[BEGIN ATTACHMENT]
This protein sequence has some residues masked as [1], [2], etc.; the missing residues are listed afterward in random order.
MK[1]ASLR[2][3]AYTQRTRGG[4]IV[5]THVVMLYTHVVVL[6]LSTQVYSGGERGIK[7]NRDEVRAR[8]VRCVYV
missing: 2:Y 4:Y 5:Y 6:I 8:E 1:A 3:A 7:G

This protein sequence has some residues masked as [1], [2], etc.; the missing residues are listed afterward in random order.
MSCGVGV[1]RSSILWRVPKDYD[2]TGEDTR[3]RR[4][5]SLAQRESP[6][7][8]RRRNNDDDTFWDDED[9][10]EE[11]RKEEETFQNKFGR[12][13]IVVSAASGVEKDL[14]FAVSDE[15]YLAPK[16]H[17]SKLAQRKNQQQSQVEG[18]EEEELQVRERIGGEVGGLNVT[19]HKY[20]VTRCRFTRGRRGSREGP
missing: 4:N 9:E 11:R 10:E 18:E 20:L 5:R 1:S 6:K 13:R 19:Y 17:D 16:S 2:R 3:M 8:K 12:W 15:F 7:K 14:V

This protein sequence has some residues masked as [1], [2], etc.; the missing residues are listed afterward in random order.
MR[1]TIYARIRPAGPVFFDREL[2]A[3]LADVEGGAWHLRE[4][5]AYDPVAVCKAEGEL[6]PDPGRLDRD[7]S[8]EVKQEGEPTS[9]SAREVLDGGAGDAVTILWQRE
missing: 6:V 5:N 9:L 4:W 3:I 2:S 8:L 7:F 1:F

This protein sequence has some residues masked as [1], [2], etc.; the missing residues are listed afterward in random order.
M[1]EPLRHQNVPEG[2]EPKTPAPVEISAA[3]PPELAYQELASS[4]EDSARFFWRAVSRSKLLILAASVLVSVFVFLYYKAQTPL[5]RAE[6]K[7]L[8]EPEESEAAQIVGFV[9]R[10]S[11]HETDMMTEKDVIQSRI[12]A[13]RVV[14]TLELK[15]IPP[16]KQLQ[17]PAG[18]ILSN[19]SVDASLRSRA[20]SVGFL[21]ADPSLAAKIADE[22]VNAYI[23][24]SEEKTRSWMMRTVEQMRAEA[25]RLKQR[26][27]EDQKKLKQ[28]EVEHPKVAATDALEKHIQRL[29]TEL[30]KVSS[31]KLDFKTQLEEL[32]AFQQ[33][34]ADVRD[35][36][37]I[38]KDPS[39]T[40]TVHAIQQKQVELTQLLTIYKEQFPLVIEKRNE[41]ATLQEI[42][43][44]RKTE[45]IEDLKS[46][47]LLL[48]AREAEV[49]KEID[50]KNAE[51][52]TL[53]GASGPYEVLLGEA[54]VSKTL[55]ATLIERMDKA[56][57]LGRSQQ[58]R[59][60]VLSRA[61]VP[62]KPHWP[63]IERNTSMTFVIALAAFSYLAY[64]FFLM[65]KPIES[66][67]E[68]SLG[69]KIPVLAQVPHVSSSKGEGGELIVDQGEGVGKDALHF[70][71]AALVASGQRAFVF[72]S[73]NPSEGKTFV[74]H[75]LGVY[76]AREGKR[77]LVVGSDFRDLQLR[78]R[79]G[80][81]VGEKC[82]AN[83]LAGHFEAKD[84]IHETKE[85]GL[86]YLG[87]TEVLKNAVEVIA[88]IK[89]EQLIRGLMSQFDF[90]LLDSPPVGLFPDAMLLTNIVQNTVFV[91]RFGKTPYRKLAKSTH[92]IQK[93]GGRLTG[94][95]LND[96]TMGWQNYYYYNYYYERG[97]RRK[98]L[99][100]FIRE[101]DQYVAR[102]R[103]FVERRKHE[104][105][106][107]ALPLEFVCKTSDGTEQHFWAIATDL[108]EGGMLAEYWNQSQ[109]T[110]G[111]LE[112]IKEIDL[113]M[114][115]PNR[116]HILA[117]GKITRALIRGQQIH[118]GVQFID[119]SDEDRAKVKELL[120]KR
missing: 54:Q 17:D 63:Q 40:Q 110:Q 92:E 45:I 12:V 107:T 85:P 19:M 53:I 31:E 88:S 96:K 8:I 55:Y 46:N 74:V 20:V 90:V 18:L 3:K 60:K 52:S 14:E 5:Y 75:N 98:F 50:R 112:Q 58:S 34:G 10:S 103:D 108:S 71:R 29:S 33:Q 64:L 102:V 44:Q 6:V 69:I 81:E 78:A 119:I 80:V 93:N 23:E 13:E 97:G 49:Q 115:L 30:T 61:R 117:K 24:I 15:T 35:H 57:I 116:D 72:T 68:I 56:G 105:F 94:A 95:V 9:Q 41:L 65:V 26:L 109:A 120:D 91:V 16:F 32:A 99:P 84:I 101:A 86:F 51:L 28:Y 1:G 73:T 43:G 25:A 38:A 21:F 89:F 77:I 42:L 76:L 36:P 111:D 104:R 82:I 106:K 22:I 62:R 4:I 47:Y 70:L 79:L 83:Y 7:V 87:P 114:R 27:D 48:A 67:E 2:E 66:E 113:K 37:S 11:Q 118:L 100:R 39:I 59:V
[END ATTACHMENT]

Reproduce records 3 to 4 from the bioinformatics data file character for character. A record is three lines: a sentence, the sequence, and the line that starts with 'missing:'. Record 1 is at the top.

This protein sequence has some residues masked as [1], [2], etc.; the missing residues are listed afterward in random order.
MR[1]TIYARIRPAGPVFFDREL[2]A[3]LADVEGGAWHLRE[4][5]AYDPVAVCKAEGEL[6]PDPGRLDRD[7]S[8]EVKQEGEPTS[9]SAREVLDGGAGDAVTILWQRE
missing: 6:V 5:N 9:L 4:W 3:I 2:S 8:L 7:F 1:F

This protein sequence has some residues masked as [1], [2], etc.; the missing residues are listed afterward in random order.
M[1]EPLRHQNVPEG[2]EPKTPAPVEISAA[3]PPELAYQELASS[4]EDSARFFWRAVSRSKLLILAASVLVSVFVFLYYKAQTPL[5]RAE[6]K[7]L[8]EPEESEAAQIVGFV[9]R[10]S[11]HETDMMTEKDVIQSRI[12]A[13]RVV[14]TLELK[15]IPP[16]KQLQ[17]PAG[18]ILSN[19]SVDASLRSRA[20]SVGFL[21]ADPSLAAKIADE[22]VNAYI[23][24]SEEKTRSWMMRTVEQMRAEA[25]RLKQR[26][27]EDQKKLKQ[28]EVEHPKVAATDALEKHIQRL[29]TEL[30]KVSS[31]KLDFKTQLEEL[32]AFQQ[33][34]ADVRD[35][36][37]I[38]KDPS[39]T[40]TVHAIQQKQVELTQLLTIYKEQFPLVIEKRNE[41]ATLQEI[42][43][44]RKTE[45]IEDLKS[46][47]LLL[48]AREAEV[49]KEID[50]KNAE[51][52]TL[53]GASGPYEVLLGEA[54]VSKTL[55]ATLIERMDKA[56][57]LGRSQQ[58]R[59][60]VLSRA[61]VP[62]KPHWP[63]IERNTSMTFVIALAAFSYLAY[64]FFLM[65]KPIES[66][67]E[68]SLG[69]KIPVLAQVPHVSSSKGEGGELIVDQGEGVGKDALHF[70][71]AALVASGQRAFVF[72]S[73]NPSEGKTFV[74]H[75]LGVY[76]AREGKR[77]LVVGSDFRDLQLR[78]R[79]G[80][81]VGEKC[82]AN[83]LAGHFEAKD[84]IHETKE[85]GL[86]YLG[87]TEVLKNAVEVIA[88]IK[89]EQLIRGLMSQFDF[90]LLDSPPVGLFPDAMLLTNIVQNTVFV[91]RFGKTPYRKLAKSTH[92]IQK[93]GGRLTG[94][95]LND[96]TMGWQNYYYYNYYYERG[97]RRK[98]L[99][100]FIRE[101]DQYVAR[102]R[103]FVERRKHE[104][105][106][107]ALPLEFVCKTSDGTEQHFWAIATDL[108]EGGMLAEYWNQSQ[109]T[110]G[111]LE[112]IKEIDL[113]M[114][115]PNR[116]HILA[117]GKITRALIRGQQIH[118]GVQFID[119]SDEDRAKVKELL[120]KR
missing: 54:Q 17:D 63:Q 40:Q 110:Q 92:E 45:I 12:V 107:T 85:P 19:M 53:I 31:E 88:S 96:K 8:I 55:Y 46:N 74:V 20:V 90:V 18:L 3:K 60:K 52:S 14:E 5:Y 75:N 98:F 50:R 112:Q 58:S 34:G 10:S 103:D 108:S 71:R 29:S 33:Q 64:L 102:V 44:Q 6:V 69:I 81:E 78:A 119:I 80:V 93:N 23:E 13:E 97:G 49:Q 115:L 30:T 61:R 117:K 24:I 15:T 35:H 57:I 116:D 72:T 68:I 56:G 105:F 94:A 95:V 9:Q 41:L 65:V 26:L 109:A 120:D 91:V 16:F 32:A 99:P 84:I 101:A 86:F 51:L 28:Y 1:G 73:T 43:G 25:A 38:A 21:F 89:F 77:I 42:L 76:L 36:P 111:D 104:R 82:I 106:K 22:I 62:R 4:I 47:Y 70:L 79:L 83:Y 7:V 87:P 114:R 27:D 48:A 67:E 2:E 66:E 113:K 37:S 11:Q 118:L 100:R 39:I 59:V